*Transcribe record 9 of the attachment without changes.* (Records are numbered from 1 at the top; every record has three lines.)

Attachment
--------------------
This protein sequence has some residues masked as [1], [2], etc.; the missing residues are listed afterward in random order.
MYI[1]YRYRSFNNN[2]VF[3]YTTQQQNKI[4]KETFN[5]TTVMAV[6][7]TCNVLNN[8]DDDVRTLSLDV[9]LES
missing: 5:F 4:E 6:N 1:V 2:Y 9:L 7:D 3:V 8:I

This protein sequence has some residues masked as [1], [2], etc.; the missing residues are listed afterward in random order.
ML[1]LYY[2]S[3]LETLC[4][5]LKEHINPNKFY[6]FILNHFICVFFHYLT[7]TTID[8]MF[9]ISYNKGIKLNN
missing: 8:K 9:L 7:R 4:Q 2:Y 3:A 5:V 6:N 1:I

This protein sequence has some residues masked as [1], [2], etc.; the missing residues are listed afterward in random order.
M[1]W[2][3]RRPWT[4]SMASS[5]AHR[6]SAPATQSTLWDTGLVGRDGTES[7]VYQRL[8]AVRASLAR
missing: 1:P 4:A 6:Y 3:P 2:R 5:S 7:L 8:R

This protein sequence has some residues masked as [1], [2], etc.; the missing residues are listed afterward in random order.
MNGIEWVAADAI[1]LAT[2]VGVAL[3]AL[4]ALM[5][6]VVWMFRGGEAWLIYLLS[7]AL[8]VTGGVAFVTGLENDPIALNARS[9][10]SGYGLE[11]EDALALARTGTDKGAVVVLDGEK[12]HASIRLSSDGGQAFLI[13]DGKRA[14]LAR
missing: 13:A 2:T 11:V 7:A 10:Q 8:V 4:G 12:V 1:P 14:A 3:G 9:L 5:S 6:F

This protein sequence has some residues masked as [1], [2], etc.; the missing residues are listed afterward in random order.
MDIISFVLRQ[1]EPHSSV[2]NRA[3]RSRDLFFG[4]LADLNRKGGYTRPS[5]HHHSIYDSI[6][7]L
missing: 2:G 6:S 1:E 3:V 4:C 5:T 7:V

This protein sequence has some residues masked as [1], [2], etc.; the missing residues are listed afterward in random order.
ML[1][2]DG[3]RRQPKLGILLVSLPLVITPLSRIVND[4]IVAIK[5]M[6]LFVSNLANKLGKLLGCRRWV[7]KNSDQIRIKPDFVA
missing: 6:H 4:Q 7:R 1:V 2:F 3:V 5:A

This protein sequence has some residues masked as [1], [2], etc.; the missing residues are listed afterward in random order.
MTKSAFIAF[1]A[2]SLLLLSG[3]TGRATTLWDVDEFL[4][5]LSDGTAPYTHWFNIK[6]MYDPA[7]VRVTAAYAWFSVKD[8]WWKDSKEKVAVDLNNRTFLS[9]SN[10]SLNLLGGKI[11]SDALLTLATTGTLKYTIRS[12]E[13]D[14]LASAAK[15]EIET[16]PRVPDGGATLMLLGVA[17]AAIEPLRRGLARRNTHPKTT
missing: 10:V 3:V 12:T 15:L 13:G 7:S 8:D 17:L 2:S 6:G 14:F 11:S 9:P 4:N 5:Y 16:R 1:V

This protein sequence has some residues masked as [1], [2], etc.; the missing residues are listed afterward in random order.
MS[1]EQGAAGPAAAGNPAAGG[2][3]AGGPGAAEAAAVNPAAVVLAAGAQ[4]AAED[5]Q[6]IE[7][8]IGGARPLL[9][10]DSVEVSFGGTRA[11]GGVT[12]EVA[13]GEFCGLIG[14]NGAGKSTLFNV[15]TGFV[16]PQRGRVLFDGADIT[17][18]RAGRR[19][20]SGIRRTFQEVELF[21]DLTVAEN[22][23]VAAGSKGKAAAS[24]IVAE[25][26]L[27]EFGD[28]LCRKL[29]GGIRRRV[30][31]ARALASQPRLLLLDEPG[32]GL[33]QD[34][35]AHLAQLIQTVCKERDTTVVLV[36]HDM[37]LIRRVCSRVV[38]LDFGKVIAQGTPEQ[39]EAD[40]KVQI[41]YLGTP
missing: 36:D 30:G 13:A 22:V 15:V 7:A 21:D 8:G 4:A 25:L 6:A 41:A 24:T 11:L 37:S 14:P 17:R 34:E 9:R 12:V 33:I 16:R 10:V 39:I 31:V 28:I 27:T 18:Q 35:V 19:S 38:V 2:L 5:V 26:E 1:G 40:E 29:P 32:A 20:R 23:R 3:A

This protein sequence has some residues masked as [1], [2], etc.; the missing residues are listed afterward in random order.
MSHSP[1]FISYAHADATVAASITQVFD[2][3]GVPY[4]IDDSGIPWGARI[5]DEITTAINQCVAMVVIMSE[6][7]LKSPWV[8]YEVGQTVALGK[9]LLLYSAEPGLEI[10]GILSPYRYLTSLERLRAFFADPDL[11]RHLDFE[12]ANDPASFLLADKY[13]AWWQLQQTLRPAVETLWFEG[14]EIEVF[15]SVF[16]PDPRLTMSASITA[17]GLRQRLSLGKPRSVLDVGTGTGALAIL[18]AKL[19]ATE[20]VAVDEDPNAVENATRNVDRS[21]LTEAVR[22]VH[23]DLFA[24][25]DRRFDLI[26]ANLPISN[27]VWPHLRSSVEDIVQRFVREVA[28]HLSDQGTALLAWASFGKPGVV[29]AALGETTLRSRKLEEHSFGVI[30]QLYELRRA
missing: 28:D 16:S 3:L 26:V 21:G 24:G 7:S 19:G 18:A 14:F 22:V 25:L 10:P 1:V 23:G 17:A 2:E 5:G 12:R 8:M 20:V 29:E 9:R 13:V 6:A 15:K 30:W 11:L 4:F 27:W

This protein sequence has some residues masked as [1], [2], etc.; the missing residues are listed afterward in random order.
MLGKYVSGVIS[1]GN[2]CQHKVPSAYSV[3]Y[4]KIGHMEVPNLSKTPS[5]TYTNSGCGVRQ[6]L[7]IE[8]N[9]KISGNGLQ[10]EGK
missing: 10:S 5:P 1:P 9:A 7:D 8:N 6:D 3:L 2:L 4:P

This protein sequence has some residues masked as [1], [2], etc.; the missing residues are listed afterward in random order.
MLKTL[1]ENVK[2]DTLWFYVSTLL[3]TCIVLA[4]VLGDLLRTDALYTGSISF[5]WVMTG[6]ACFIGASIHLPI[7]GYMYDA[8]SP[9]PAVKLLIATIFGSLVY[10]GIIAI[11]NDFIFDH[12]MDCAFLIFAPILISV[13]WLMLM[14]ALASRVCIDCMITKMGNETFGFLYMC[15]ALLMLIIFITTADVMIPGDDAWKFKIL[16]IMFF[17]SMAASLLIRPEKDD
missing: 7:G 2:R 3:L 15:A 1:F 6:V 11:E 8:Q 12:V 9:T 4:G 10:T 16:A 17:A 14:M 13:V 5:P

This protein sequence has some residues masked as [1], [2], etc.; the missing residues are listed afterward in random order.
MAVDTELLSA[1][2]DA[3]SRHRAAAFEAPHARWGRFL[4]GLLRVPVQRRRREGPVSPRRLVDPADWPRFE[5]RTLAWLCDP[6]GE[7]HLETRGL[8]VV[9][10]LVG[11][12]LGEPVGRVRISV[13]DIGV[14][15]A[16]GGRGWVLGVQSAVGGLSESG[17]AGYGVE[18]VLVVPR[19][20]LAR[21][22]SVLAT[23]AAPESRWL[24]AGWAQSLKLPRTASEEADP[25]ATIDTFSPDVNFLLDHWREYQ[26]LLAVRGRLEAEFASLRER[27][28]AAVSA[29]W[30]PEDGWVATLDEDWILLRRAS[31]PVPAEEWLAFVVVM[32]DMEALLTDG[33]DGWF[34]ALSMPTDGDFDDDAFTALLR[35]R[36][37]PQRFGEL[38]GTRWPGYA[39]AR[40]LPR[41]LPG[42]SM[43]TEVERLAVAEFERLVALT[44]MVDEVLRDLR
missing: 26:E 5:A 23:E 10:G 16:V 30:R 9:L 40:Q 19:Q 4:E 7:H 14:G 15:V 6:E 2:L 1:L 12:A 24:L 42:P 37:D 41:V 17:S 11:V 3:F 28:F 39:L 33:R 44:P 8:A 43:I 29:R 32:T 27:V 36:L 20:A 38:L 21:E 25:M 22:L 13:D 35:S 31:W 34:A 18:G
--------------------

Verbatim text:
This protein sequence has some residues masked as [1], [2], etc.; the missing residues are listed afterward in random order.
MSHSP[1]FISYAHADATVAASITQVFD[2][3]GVPY[4]IDDSGIPWGARI[5]DEITTAINQCVAMVVIMSE[6][7]LKSPWV[8]YEVGQTVALGK[9]LLLYSAEPGLEI[10]GILSPYRYLTSLERLRAFFADPDL[11]RHLDFE[12]ANDPASFLLADKY[13]AWWQLQQTLRPAVETLWFEG[14]EIEVF[15]SVF[16]PDPRLTMSASITA[17]GLRQRLSLGKPRSVLDVGTGTGALAIL[18]AKL[19]ATE[20]VAVDEDPNAVENATRNVDRS[21]LTEAVR[22]VH[23]DLFA[24][25]DRRFDLI[26]ANLPISN[27]VWPHLRSSVEDIVQRFVREVA[28]HLSDQGTALLAWASFGKPGVV[29]AALGETTLRSRKLEEHSFGVI[30]QLYELRRA
missing: 28:D 16:S 3:L 26:V 21:G 24:G 7:S 19:G 18:A 14:F 22:V 25:L 10:P 1:V 23:G 17:A 2:E 5:G 12:R 8:M 20:V 29:E 9:R 13:V 6:A 15:K 30:W 11:L 4:F 27:W